Some of Ed Miliband’s most popular announcements have been his pledge to abolish non-dom status and to hunt down aggressive tax abusers , not only making them pay up what is owed, but also a fine of an equal amount on top. He would be even more popular if he found a formula to deal with the grotesque excesses of corporate pay at the top. Continue reading
It has been reported today that Bob Dudley, chief executive of BP, received a 25% rise in total pay and bonuses last year even though shareholder returns deteriorated and company profits fell back significantly because of the halving of the world price of crude. According to BP’s annual report published yesterday, his overall pay rose from £6.6 millions to £8.25 millions. The report said “Bob Dudley’s remuneration is closely linked to performance(!). The pay he received in 2014 reflects BP’s delivery of strategic targets over the past 3 years”. This is nonsense. BP doesn’t say which strategic targets they had in mind, whether they were picked at the outset or selected now to give the best retrospective impression, how exactly they were measured, etc. Continue reading
The latest incomes data shows bankers still getting obscenely high remuneration and whopping big bonuses, yet they are being overtaken by another group within the finance sector. Fund managers have now overtaken the pay and bonuses of bankers, though they’re keeping it very quiet. They say there’s no need for customers (i.e. the investing public) top know about their pay because all the overall data about running a fund – its cost, performance, etc. – is already published. But this evades the role which fund managers should be playing, but are not playing, under free-markets anything-goes contemporary capitalism. Continue reading
Research on top executive pay over the last decade has found that it had little or no correlation with key performance indicators that companies highlighted to shareholders. The research was undertaken by CFA UK and Lancaster Business School over the 10 years from 2003 to 3013 at 30 of the FTSE-100 companies. It found that executive managers’ pay is still determined by simplistic measures that bore little relation to long-term drivers of companies’ value. As a result, over a period when average incomes across the nation have now fallen in real terms close to 2003 levels, total chief executive remuneration has increased by two-thirds from £2.4 million in 2003 (£46,150 per week) to £4 million in 2013 (£76,900 a week). Continue reading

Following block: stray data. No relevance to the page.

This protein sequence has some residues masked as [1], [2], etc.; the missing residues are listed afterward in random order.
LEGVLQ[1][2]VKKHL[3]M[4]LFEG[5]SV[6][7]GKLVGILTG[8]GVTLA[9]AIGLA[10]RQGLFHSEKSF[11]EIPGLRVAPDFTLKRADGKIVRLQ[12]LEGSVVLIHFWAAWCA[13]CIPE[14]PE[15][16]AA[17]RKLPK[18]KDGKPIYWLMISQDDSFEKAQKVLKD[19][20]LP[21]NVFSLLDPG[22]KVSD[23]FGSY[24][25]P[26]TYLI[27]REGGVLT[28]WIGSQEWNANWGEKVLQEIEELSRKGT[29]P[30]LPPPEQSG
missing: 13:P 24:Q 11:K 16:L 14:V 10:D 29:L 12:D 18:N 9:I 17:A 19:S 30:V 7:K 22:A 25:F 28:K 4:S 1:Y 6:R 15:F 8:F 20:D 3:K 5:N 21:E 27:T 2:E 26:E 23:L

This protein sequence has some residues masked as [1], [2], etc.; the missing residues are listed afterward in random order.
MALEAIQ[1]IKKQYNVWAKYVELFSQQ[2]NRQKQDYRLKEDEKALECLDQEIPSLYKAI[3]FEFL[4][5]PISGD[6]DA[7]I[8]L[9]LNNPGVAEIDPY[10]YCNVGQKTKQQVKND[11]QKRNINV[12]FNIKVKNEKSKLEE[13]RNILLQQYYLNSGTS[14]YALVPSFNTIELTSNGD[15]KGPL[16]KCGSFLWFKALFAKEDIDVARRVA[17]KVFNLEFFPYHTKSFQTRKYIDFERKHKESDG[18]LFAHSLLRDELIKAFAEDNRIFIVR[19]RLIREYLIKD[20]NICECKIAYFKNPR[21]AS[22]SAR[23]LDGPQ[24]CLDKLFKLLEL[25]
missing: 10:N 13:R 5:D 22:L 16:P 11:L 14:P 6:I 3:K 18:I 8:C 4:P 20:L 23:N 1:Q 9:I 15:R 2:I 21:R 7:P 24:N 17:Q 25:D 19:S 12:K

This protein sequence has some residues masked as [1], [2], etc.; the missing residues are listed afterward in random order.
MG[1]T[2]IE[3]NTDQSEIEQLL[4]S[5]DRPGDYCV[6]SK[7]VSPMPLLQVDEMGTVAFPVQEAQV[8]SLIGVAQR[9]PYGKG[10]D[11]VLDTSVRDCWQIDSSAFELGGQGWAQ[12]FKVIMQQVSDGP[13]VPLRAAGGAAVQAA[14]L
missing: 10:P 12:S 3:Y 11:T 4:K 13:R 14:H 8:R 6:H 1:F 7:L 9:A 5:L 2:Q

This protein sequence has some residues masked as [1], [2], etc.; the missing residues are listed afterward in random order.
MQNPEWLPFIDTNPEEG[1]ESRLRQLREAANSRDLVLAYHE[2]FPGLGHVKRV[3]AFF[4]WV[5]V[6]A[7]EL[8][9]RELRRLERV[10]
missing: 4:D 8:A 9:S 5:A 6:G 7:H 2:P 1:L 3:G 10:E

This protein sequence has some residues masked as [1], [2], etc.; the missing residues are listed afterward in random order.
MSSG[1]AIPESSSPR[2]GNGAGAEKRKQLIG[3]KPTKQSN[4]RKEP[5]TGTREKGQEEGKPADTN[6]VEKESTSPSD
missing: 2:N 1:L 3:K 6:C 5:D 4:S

This is an abridged version of the speech Michael Meacher made to the House of Commons on Thursday calling on the Government to set guideline targets for remuneration which over time reduce the ratio between top and bottom incomes in large organisations to no more than 50 to 1.
The excesses of extreme inequality are increasingly seen as a serious, moral, economic and social problem, yet the issue has not received the attention that it clearly deserves.
It is worth saying at the outset that concern over this matter is not the preserve of the political left. In this past month, Mark Carney, Governor of the Bank of England, and Janet Yellen, the chair of the US Federal Reserve, have both argued that the enormous growth in inequality over the past few decades was not only wrong morally but was having increasingly baleful economic consequences. Continue reading